Mourning Wood: A Novel

( 1 )

Overview

Best-selling author Daniel Paisner creates an indelible impression with an offbeat novel reminiscent of the humor found in the novels of Carl Hiassen and Peter Lefcourt.

Terence Wood, a fading Hollywood icon, stages his own death, and "disappears" into the workaday world of a Maine coastal town...

Axel Pimletz, a never-shined-enough-to-fade newspaper hack, catches the assignment of his nothing special career ...

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Overview

Best-selling author Daniel Paisner creates an indelible impression with an offbeat novel reminiscent of the humor found in the novels of Carl Hiassen and Peter Lefcourt.

Terence Wood, a fading Hollywood icon, stages his own death, and "disappears" into the workaday world of a Maine coastal town...

Axel Pimletz, a never-shined-enough-to-fade newspaper hack, catches the assignment of his nothing special career when his front page obituary of the presumed dead Wood wins him the chance to complete the man's "posthumous" memoirs...

Behind a full growth of beard and a name and back-story borrowed from one of his forgettable pictures, Wood throws in with the louts and fishermen of Bar Harbor, Maine like it's in his blood... he takes a job as a costumed cartoon-crustacean character at a seaside amusement park and feels he's doing the best acting of his career... he even falls for a dramatically overweight coffee shop matron who takes him in, offers girth and succor, and eventually wises to Wood's secret...

Pimletz, desperate to write his way out of his lone opportunity, begins to take on the trappings of Wood's life... he lives in the great man's cabin... he sleeps with the great man's estranged (and strangely widowed) wife... he does what little he can to make sense of the big mess Wood has left behind.

Meanwhile, Wood celebrates his transformation and learns to greet each day like it's brand-new... Pimletz tries on Wood's abandoned persona and struggles with the fit... and Wood's left-behind family (his son, an NYU film student with a fruit-flavored drinking problem, and his variously problemed ex-wives) take turns mourning the great man's death, in what ways they can manage.

Eventually, Pimletz's assumption of the fallen icon's persona takes him to Bar Harbor, where he hopes to track down the misdirected letters Wood had meant to deliver to his son Norman, to explain his sudden "death" and make repairs...in the end, Wood's old world collides with his new one, and he returns to the rest of his life with his overweight coffee shop matron in tow, and his "ghostwriter" on call... the man Wood was has indeed died in the fallout from his staged death, although it's not entirely clear what kind of man he has become...

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Editorial Reviews

Publishers Weekly
Paisner, a frequent collaborator on celebrity bios, plays a cheeky game of cat-and-mouse in his debut novel, which revolves around a famous but fading movie actor who fakes his death and creates a bizarre new existence for himself. Terence Wood is the thespian protagonist whose encounter with the muddy, icy roads of coastal Maine proves disastrous when his SUV goes off a cliff and into the water. Wood survives the accident, but instead of reporting it and providing the media with more celebrity scandal, the Maine native decides to hide out in a nearby fishing village, where he lands an unlikely gig working as a costumed lobster in a local theme park and falls for an overweight but attractive diner waitress called Grace, who is nicknamed "Two Stools." Meanwhile, an obituary writer for a prominent Maine paper named Axel Pimletz lands a book deal to polish an autobiographical manuscript Wood left behind, after fraudulently pasting together a final newspaper tribute to Wood. Pimletz struggles to finish the book with a libidinous assist from one of Wood's ex-wives. Paisner's terse but breezy style makes for a fast, engaging read, and Wood has more than enough character to carry the novel, especially with some strong comic relief from the hapless, bumbling Pimletz. But the ex-wife gags fall flat; another tangent involving the travails of Wood's son, Norman, is perfunctory; and despite Pimletz's funny moments, the potential of the biography subplot goes largely unrealized. Paisner recovers nicely with a sharp, funny ending, but the novel's various parts never quite cohere. (Feb.) Copyright 2004 Reed Business Information.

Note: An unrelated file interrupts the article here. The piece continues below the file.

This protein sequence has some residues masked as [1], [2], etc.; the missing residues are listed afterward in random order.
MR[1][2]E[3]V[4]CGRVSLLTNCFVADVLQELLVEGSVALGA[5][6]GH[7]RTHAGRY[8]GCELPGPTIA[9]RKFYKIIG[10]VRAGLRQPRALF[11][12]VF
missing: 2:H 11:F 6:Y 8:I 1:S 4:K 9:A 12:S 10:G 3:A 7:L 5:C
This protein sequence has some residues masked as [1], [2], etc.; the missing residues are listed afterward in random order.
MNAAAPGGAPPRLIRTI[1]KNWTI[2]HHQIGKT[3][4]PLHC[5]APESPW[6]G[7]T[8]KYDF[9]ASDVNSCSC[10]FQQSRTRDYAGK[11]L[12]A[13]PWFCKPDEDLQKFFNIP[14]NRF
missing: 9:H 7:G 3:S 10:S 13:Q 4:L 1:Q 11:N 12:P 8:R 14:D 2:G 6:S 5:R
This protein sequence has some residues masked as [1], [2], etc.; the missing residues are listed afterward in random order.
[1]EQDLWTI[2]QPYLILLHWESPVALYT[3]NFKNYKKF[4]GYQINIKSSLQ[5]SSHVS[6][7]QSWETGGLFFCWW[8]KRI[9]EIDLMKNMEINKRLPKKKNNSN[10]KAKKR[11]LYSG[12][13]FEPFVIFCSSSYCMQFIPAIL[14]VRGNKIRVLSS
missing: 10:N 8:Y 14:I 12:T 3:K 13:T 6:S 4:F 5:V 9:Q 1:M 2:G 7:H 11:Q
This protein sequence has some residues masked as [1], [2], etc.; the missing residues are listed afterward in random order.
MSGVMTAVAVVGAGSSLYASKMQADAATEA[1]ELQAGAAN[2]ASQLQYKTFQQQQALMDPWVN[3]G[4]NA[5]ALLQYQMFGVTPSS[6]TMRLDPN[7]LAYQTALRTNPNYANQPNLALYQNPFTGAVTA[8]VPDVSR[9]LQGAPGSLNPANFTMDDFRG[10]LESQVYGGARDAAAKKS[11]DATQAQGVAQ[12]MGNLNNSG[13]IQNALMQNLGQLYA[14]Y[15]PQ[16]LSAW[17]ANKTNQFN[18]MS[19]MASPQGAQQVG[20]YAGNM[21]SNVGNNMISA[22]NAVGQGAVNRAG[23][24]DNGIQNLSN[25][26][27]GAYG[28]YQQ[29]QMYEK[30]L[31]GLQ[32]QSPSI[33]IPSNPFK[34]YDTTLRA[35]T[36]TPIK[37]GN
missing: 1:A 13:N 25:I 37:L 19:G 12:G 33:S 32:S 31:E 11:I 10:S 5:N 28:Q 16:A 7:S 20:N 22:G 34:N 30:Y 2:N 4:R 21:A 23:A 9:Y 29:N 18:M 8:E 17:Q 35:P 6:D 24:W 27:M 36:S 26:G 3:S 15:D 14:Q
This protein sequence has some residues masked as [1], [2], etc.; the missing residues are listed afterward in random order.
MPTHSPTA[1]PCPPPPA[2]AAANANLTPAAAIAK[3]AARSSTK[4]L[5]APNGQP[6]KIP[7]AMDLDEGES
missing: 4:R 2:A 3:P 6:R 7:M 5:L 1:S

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Product Details

  • ISBN-13: 9781566252096
  • Publisher: Bonus Books, Inc.
  • Publication date: 6/28/2004
  • Pages: 300
  • Product dimensions: 7.04 (w) x 9.24 (h) x 1.28 (d)

Table of Contents

Fall
1. Here 3
2. Wood on Down 35
3. Alone 85
4. Not Thinking 133
Winter
5. Up-Gathered Now Like Sleeping Flowers 195
6. What It's Like 241
Spring
7. Antennae 293
8. Roaming Charges 315
9. You Say You Want an Evolution 347
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Customer Reviews

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Sort by: Showing 1 Customer Reviews
  • Anonymous

    Posted October 17, 2004

    A FUN AND FAST READ

    Mourning Wood is an engrossing, well-told tale. The author has laid out an interesting story, chock full of witty cyncisim and a perceptivly accurate view of human nature. I am certainly looking forward to his next novel.

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